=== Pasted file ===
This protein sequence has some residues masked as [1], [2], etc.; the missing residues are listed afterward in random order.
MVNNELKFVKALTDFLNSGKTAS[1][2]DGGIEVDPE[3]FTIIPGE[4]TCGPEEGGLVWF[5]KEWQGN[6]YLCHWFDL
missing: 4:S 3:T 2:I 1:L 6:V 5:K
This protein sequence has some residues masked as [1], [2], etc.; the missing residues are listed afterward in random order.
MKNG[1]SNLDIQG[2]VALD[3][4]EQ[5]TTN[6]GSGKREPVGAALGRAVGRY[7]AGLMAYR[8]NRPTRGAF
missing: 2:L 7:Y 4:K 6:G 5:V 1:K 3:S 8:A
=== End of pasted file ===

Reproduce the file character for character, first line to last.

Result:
This protein sequence has some residues masked as [1], [2], etc.; the missing residues are listed afterward in random order.
MVNNELKFVKALTDFLNSGKTAS[1][2]DGGIEVDPE[3]FTIIPGE[4]TCGPEEGGLVWF[5]KEWQGN[6]YLCHWFDL
missing: 4:S 3:T 2:I 1:L 6:V 5:K
This protein sequence has some residues masked as [1], [2], etc.; the missing residues are listed afterward in random order.
MKNG[1]SNLDIQG[2]VALD[3][4]EQ[5]TTN[6]GSGKREPVGAALGRAVGRY[7]AGLMAYR[8]NRPTRGAF
missing: 2:L 7:Y 4:K 6:G 5:V 1:K 3:S 8:A